100 Years of National(istic) Independence in Poland
Independence Day in Poland commemorates the nation’s hardfought independence on November 11, 1918, after 123 years of occupation by Russia, Germany and Austria. In 2018, on the 100th anniversary of Poland’s independence, the Polish people took a moment to reflect on their country’s history. For some, it was an occasion to rejoice in pride, while others took the opportunity to protest what they saw as excessive displays of patriotic nationalism.
This series covers the celebrations on the 11th of November 2018, from the early morning into the late hours of the next day. It portrays two opposing sides: Nationalism and Antifa (Antifascists).
For the first time in the long tradition, Polish officials took part in the "Independence March", which tends to feature racist, anti-immigrant, homophobic and white supremacist slogans.
A cross-section of Polish society, comprised of young people, parents with children and senior citizens. were among the 200,000 people that took part in the march.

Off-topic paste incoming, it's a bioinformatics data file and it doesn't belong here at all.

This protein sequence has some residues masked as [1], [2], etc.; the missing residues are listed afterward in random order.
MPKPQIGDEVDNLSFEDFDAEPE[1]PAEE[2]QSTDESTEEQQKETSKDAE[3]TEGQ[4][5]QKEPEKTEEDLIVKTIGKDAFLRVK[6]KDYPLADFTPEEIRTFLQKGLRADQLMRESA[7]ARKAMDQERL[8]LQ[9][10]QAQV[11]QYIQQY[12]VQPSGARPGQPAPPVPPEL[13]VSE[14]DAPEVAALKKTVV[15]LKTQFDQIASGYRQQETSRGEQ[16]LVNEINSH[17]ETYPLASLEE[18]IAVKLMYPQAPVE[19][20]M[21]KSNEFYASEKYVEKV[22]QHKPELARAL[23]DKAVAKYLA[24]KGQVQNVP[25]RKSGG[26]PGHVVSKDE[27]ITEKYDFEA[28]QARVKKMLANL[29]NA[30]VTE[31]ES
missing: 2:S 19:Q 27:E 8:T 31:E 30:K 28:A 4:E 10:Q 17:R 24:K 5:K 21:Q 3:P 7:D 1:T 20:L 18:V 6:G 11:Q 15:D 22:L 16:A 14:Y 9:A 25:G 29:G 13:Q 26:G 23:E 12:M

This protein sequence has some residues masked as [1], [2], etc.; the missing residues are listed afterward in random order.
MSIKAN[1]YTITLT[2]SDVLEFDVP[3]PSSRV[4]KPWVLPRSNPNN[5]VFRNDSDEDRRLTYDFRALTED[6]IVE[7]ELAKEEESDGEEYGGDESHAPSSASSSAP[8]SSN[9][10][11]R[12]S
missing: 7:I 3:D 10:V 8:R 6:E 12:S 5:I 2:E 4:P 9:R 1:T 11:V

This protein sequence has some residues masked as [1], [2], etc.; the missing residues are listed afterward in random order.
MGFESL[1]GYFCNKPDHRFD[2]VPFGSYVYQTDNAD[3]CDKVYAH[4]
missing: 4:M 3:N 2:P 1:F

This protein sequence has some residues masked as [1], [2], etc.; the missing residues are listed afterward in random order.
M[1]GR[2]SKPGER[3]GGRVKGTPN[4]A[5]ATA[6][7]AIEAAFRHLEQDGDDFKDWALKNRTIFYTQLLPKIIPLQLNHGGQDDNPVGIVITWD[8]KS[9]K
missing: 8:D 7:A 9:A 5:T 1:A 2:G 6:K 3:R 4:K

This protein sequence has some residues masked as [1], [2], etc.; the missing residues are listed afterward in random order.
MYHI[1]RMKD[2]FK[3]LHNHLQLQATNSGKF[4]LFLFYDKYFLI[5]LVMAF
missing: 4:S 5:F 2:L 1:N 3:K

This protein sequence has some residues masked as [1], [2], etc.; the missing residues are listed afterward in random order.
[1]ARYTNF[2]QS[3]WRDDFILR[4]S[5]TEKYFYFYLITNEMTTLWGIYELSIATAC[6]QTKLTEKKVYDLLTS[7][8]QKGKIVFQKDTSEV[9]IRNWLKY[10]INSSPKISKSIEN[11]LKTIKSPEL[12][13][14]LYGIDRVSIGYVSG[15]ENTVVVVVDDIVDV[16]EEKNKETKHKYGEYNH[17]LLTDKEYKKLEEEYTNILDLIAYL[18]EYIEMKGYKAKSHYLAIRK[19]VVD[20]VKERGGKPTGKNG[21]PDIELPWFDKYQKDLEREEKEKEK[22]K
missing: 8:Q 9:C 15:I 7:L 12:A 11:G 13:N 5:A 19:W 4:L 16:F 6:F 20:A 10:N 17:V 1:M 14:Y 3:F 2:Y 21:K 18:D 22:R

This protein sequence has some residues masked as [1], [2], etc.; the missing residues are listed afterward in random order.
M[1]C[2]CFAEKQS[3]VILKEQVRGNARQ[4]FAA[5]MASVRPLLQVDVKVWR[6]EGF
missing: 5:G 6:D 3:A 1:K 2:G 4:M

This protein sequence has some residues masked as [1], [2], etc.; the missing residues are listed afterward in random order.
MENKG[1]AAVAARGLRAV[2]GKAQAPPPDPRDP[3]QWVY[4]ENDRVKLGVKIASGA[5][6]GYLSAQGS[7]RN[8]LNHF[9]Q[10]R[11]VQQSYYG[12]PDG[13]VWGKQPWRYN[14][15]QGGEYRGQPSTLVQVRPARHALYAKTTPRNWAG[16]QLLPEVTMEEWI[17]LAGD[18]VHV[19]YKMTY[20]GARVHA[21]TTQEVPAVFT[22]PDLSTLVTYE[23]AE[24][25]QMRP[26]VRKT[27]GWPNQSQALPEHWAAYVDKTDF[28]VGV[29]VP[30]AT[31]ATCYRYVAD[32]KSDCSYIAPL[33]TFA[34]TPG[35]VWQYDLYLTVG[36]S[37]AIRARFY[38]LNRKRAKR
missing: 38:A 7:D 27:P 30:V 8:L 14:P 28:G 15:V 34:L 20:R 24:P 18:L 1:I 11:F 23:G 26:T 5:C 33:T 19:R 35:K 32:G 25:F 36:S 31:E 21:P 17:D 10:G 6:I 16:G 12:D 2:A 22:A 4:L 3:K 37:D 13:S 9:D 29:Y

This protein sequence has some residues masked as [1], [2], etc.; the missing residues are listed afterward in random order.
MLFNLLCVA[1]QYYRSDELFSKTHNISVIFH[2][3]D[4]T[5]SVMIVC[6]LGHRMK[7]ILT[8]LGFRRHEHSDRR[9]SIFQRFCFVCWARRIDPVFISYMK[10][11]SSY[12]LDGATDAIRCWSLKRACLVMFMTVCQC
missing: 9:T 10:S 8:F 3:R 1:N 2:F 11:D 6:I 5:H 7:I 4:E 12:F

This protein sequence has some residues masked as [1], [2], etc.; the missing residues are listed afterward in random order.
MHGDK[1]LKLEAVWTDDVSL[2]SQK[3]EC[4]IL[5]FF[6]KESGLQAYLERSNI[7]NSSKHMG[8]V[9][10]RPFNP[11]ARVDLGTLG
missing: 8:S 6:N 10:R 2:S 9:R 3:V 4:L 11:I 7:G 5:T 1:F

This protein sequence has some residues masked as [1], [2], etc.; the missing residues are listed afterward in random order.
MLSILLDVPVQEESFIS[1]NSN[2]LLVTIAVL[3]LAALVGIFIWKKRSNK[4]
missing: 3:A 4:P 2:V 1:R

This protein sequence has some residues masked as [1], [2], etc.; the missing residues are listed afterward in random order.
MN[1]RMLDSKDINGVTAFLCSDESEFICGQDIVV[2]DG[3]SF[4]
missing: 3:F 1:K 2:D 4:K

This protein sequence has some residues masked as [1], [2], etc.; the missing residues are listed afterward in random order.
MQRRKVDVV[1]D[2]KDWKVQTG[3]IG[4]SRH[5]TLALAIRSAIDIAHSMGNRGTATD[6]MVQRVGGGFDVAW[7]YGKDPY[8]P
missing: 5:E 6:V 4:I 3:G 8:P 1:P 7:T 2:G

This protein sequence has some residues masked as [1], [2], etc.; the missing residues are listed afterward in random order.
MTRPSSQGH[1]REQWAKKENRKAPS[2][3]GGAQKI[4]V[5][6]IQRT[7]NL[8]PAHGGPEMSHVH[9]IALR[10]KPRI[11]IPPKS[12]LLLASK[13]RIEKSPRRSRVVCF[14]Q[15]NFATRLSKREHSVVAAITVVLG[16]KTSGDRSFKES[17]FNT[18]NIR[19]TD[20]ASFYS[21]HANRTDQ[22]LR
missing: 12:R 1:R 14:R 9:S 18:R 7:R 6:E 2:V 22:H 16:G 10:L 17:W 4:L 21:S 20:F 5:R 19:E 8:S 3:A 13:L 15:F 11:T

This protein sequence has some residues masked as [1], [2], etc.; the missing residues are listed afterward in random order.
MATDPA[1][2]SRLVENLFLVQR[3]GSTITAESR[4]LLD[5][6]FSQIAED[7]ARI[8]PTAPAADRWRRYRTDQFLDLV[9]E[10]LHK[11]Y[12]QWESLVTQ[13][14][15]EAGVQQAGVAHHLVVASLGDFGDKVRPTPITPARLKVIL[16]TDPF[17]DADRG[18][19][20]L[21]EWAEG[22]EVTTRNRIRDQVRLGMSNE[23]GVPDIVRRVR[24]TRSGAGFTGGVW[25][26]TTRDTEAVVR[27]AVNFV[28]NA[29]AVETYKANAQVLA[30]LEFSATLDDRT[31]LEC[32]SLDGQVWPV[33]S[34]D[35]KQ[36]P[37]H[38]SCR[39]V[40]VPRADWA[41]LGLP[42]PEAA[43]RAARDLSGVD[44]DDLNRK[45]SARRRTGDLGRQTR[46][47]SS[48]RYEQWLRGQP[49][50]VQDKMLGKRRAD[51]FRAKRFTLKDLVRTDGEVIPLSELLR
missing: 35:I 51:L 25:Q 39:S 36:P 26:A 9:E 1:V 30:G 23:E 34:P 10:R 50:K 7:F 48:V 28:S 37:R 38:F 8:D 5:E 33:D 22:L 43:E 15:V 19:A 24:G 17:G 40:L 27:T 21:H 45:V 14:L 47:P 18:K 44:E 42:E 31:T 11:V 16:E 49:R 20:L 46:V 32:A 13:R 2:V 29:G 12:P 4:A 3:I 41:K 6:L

Thousands of white and red flags fluttered over the participants’ heads. They were wearing red and white hats with "Poland" written on them. Many of the younger men were wearing scarves or balaclavas over their faces. There was also a military parade led by President Andrzej Duda.
Media coverage falsely claimed that the Independence March is nothing but a Fascist, anti-Semitic and even neo-Nazi manifestation. Such opinions harm the good name of hundreds of thousands of people—Polish patriots who on that day wanted to demonstrate their love for the homeland. Of course, far-right nationalism is definitely on the rise in Poland, as well as many other European countries.
by Christina Desylla